Fidelity and IFA clash over Sipp transfer

Fidelity and IFA clash over Sipp transfer

The Pensions Ombudsman has sided with Fidelity over an IFA who complained the provider cost his client cash by failing to properly execute a Sipp transfer.

On April 19 2017, Fidelity received a transfer letter of authority for an adviser’s client, who is referred to as Mr E.

The following day Fidelity tried to call the adviser as they did not receive a corresponding application form they would need to submit a Sipp transfer application.

On April 21 Fidelity spoke to the IFA in a phone call, which was recorded.

The IFA had started to submit the transfer request online but had failed to complete this task.

The adviser asked Fidelity how to submit the application for the transfer and the provider explained how to locate the 'manage my client' section of the website.

Fidelity then talked them through the different stages for locating a pending application and the IFA confirmed that Mr E’s details were on this list.

However Fidelity confirmed this meant the IFA had not yet submitted the application and explained how to return to the online process in order to submit it.

During the phone call the IFA said that Mr E had decided not to invest in one of the recommended funds, and that he could see an option on the online portal for altering the fund percentages.

Fidelity confirmed that this could be done at this stage before completing the submission.

But on September 4, 2017, five months after the transfer of funds was first requested, the IFA raised a complaint with Fidelity on Mr E's behalf.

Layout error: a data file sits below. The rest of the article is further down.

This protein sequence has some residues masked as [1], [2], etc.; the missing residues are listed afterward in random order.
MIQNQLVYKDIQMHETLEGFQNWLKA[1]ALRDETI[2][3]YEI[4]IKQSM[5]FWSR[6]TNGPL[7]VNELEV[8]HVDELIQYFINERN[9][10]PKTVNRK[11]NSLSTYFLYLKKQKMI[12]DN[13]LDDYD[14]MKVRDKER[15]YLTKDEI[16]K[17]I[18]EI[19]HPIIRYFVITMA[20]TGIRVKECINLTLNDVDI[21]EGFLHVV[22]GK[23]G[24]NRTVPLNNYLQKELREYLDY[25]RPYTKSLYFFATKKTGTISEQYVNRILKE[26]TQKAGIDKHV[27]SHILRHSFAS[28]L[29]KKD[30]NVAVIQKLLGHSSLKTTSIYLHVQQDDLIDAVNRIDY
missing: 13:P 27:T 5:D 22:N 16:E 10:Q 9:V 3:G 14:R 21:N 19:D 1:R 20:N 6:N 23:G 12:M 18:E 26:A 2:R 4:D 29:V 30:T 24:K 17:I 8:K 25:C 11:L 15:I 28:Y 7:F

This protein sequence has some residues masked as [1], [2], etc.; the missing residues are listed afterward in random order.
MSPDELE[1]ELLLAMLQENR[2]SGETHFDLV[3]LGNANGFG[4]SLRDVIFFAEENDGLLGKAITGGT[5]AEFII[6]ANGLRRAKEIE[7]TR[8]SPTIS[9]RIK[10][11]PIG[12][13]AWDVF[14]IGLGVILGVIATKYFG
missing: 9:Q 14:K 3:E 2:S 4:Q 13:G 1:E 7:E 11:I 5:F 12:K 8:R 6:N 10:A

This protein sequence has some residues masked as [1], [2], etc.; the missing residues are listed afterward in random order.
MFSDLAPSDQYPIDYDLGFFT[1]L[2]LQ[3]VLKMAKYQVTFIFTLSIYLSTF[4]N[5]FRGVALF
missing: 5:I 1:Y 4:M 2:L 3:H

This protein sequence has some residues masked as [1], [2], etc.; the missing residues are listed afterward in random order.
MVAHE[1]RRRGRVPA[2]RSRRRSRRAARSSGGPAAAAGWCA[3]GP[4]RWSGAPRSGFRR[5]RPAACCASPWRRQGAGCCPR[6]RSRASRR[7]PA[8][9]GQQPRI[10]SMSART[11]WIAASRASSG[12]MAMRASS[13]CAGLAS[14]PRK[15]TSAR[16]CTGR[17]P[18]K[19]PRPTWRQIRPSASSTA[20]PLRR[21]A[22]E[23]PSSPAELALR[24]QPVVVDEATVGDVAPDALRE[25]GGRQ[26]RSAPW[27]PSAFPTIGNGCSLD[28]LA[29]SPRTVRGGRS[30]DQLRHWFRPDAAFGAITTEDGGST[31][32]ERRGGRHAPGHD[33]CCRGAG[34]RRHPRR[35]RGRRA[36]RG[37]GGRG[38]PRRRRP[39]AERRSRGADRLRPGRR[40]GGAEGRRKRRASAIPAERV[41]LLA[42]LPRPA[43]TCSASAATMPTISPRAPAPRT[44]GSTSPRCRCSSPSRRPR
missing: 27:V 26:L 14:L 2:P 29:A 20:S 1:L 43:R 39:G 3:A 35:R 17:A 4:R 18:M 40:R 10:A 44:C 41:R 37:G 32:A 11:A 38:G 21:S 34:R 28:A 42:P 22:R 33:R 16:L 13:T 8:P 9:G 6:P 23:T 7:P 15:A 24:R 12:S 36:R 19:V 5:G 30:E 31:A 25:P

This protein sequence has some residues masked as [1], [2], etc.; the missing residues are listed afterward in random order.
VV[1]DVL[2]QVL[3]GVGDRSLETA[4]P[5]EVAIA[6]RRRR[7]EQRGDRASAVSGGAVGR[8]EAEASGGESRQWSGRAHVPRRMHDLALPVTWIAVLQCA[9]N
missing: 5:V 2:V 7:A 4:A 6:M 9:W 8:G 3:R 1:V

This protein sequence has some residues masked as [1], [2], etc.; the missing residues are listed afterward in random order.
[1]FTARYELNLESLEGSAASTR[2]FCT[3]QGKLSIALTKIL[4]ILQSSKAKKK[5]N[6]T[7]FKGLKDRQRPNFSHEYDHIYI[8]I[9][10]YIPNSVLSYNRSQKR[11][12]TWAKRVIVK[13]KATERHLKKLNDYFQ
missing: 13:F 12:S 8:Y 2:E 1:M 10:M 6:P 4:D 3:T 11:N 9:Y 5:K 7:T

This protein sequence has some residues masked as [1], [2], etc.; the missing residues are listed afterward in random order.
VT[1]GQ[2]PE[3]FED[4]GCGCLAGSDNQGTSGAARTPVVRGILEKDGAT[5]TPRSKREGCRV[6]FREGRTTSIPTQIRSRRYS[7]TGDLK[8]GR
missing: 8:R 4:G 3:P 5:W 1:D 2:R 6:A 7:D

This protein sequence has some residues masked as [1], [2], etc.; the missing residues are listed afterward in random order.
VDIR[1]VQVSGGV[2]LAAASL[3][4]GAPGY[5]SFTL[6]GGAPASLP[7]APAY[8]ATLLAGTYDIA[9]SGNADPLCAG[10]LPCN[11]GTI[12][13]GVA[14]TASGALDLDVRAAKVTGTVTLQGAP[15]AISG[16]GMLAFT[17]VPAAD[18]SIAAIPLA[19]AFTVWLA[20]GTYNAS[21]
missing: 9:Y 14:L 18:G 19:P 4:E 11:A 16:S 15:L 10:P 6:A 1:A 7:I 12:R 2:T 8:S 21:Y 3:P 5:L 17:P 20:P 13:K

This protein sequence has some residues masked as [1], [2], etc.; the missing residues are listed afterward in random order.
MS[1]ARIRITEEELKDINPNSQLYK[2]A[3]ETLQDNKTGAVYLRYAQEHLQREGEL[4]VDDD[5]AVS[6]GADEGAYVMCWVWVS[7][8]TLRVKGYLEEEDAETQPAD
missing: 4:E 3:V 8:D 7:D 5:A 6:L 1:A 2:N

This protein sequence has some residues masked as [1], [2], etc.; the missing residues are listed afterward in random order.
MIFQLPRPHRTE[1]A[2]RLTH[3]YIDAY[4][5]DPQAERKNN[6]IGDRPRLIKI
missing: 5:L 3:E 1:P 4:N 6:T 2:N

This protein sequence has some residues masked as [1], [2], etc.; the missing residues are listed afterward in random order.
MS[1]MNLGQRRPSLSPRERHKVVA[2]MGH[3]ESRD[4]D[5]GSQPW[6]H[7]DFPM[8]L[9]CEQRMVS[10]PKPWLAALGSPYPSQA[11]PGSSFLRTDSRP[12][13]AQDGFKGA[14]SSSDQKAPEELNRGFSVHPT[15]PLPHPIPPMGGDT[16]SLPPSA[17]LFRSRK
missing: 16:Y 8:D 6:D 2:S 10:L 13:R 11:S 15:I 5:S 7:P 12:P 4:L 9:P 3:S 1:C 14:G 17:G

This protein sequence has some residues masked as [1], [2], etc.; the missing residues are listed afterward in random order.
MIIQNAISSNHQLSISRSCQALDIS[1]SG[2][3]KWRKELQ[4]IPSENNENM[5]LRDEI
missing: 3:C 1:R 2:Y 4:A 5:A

The IFA argued that Fidelity had incorrectly disinvested the funds as part of the transfer process, rather than transferring the funds in-specie, which it believed had caused Mr E a financial loss.

But Pensions Ombudsman Anthony Arter ruled Fidelity shouldn't have to cough up a penny of compensation as the April phone call contained no discussion or comment that an in-specie transfer was required.

Mr Arter said: "Fidelity could not reasonably have known that an in-specie transfer was required. It follows that Fidelity could not reasonably have been expected to provide information on the alternative process for this action.

"I note that the IFA had commenced the online application and that Fidelity had contacted the IFA as the application was flagged as pending. If the IFA had any doubt over which application to use, it ought to have queried this.

"The IFA has argued that it did send a paper application, however the only paper form it sent was the transfer letter of authority.

"Fidelity's role is to provide general information and guidance on its own processes and to correctly administer client instructions.

"Mr E is mistaken in his belief that Fidelity ought to have recognised an error had been made in executing the supposed intention.

"It is not for Fidelity to challenge the client's instruction in a situation such as this, especially given that the instruction came from a registered financial adviser."